To choose Othello, one of Shakespeare’s great tragic masterpieces, as a directorial debut is a bold choice. For Becky Wilson, it was a choice that paid off, as ACT’s production of this piece was an indisputable triumph.
Many of Becky Wilson’s directorial decisions were nothing less than inspired. Her subtle updating of the piece to modern day Iraq worked beautifully. Indeed, the way she modernised various communications with cell phones and laptops, and the drinking competition with beer cans and yelling helped the audience relate to the piece and made it very accessible for those who aren’t usually fans of Shakespeare. Her thought into the character of Iago and decision to place him away from the crowd of characters at all times to show that he was the outsider was excellent; opening and closing of the piece with him was beautifully done, and the evident extensive character work with every cast member was commendable.
Wesley Milligan’s portrayal of Othello was wonderful. He brought a charm to the character that is rarely seen, usually overshadowed by his military nature. Indeed, he was absolutely believable not only as a general of the army, but also as a besotted lover. What was even more impressive was the way he managed to command respect with his manner, and not only with his rank. His entire characterisation was clearly well thought through, with everything down to his posture reflecting his good nature and natural authority. By the second act though, I was ready to see the madness that Iago has driven Othello to. Milligan shouldn’t be afraid to let go of his control just a little bit more, as to see an edge of insanity, rather than just overwhelming anger, would tip the audience’s sympathies in Othello’s favour. This is especially important when he becomes abusive to Desdemona, played by Erin Lawrence, as otherwise it can seem like far too calculated a move.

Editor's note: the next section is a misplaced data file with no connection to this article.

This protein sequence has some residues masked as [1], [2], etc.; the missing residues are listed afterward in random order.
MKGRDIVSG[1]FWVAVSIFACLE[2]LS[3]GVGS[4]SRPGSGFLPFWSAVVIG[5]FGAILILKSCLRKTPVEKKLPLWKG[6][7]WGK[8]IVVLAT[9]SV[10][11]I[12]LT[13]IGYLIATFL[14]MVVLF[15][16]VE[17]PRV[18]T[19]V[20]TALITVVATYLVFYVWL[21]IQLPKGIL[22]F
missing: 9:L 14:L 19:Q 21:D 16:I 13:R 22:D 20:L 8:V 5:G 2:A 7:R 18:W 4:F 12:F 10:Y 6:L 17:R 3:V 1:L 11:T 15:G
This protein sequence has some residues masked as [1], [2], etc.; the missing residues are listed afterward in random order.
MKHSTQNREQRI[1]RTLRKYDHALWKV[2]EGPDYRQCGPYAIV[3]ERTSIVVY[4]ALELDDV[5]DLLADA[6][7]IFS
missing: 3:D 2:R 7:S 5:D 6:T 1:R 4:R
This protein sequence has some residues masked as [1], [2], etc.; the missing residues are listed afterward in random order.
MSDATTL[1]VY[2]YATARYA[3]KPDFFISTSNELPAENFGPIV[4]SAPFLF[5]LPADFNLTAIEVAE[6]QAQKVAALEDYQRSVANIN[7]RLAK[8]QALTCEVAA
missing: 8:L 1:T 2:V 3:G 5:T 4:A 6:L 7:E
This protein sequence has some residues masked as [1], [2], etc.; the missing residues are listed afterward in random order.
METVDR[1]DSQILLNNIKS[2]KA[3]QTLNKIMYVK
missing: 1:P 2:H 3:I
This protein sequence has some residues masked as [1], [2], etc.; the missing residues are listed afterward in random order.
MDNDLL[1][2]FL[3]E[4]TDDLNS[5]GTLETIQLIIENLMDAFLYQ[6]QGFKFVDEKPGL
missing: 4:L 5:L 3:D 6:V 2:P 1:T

Indeed, It is oft noted that the character of Iago is one of Shakespeare’s cleverest pieces of writing. Adam Simpson took Shakespeare’s words and lifted them to a new high with his impeccable characterisation. It cannot be said with any levity that someone was born to play a role, but if it can be said, it can be said about Simpson with this one. He terrified, repulsed, enthralled, charmed, haunted and excited the audience- sometimes simultaneously. His Iago was so believable when manipulating Othello and Cassio, that you sometimes found yourself second-guessing whether he truly meant them any harm- even after just witnessing a monologue on exactly how he would exact his revenge. It is the mark of a truly great actor to be able to convince an audience of his character’s motives, when even the character himself is acting. It was riveting to watch, Simpson undoubtedly stole the scene whenever he was on stage- at one point I wrote down spell-binding- and his sudden flips between moods were neigh on perfect. Furthermore, Simpson’s physicality was excellent, he ranged from sprightly to stately to what was essentially a mad dog with startling ease. There really isn’t an aspect of this portrayal of Iago I would criticise, it was one of the most dynamic, intelligent performances I have seen in Durham. Only out of personal preference would only ask him to take a little more time over his speech on hating the Moor, as for those unfamiliar with the text, this is a key insight into not only the character but the plot, and tends to be difficult to follow.